Checking in on the Republicans

As I wrote a few months ago, the Republicans stormed into power across the country riding a wave of voter anger and Tea Party fueled angst over government spending. A prolonged unemployment slump caused voters to pull the lever for the GOP who promised to restore sanity to government spending and end job killing legislation like Health Care Reform.

A quick look at the news in Corporate America will show you that corporations are doing just fine. In the third quarter of 2010, corporate profits hit an all time quarterly high and today, companies are sitting on a cash hoard of almost $2 Trillion dollars. They’re not hiring much though, and when they do, it tends to be overseas where labor is cheaper.

So the Republicans are sure to take these issues on as the voters expect them to. They campaigned on economic issues and jobs, so undoubtedly this is why the voters sent them into power. As I wrote about in my last post, there were some rumblings from newly elected Republicans, and Republicans who had been thwarted by Democratic Governors or Democratic Majorities, of bringing up many social issues they held dear. With unemployment persisting, housing still in decline and voter anticipation, surely the GOP leadership will guide the agenda to attack the nation’s economic woes.

House Speaker John Boehner (R)-Ohio stepped in front of TV cameras the day after the House voted to repeal the Health Care Reform Law and announced GOP lawmakers would be introducing two separate bills to toughen restrictions on taxpayer funding of abortions. Leaders promised swift action. The Speaker said “it reflects the will of the people” and that it’s “one of our highest legislative priorities.”

Thirty minutes later, Republican leaders provided some insight into their tougher stance on spending. They will introduce a budget with sharp cuts in or complete elimination of the National Endowment for the Arts, the National Endowment for the Humanities, the Corporation for Public Broadcasting, Title X birth control and family planning, AmeriCorps, the Energy Star program and work on fuel-efficient cars, and the United Nations Intergovernmental Panel on Climate Change. They indicated this is what the voters elected them to do.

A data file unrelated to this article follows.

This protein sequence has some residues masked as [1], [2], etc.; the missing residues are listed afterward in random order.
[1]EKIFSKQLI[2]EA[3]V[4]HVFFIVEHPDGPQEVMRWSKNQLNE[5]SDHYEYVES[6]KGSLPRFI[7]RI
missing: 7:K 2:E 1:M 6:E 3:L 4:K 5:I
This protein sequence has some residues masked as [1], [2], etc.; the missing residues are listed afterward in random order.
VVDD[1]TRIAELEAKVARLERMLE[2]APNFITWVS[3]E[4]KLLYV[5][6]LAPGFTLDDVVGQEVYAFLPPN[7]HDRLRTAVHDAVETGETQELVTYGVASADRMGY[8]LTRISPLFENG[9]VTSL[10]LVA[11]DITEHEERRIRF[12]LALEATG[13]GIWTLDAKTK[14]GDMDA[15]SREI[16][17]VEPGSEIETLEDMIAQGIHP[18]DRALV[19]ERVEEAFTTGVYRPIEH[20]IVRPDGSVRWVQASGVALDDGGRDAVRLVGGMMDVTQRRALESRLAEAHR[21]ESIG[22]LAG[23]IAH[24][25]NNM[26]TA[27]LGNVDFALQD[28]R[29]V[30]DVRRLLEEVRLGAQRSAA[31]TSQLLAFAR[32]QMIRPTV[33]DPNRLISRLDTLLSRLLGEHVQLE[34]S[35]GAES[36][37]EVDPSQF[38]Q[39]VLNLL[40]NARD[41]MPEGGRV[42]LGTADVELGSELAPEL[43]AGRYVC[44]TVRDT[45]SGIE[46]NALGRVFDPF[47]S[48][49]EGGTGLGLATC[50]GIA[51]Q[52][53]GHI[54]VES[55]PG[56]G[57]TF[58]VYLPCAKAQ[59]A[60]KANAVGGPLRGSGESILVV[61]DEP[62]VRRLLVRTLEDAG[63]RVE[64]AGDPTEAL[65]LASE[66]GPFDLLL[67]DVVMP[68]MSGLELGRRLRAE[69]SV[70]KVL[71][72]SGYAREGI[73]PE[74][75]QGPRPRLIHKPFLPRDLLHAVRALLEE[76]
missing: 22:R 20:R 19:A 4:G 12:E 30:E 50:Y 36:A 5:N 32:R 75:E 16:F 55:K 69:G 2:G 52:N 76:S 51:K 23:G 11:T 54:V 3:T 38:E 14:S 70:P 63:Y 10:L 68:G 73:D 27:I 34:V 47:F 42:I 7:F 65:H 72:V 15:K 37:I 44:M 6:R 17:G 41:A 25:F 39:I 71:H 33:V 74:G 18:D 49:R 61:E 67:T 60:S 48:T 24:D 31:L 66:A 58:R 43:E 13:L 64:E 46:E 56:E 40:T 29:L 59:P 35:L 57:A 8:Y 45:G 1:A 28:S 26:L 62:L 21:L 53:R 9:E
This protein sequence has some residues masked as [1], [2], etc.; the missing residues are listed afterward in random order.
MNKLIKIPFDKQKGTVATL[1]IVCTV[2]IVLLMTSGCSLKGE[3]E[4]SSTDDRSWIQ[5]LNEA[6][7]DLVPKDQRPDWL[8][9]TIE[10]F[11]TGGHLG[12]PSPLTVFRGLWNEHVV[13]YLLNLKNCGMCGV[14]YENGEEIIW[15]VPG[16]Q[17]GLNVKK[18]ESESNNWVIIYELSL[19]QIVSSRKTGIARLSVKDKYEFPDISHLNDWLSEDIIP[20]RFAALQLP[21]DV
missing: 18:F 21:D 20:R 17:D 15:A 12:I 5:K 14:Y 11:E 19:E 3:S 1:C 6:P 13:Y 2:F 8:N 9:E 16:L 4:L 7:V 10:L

While the GOP wanted to cut $2.5 Trillion dollars in spending over the next 10 years, the cuts they’ve proposed amount to $330 Billion over 10 years. They avoided the big budget items and went after PBS, family planning and climate change study.

This is no surprise to me and likely no surprise to anyone who follows politics. Predicting what the Republican party will do is like predicting the sun will rise in the east. The only thing I can’t predict is voter response. When cutting funding to Sesame Street and Planned Parenthood doesn’t produce millions of jobs, will the voters be outraged? Will economic issues actually get to the forefront of House political activity? Does anyone really think the government can force those companies sitting on a mountain of money to hire American workers?



  1. […] from the Republican side of the aisle, one which I’d pretty much expected if you read my recent post about the GOP victories in […]

  2. […] from the Republican side of the aisle, one which I’d pretty much expected if you read my recent post about the GOP victories in […]

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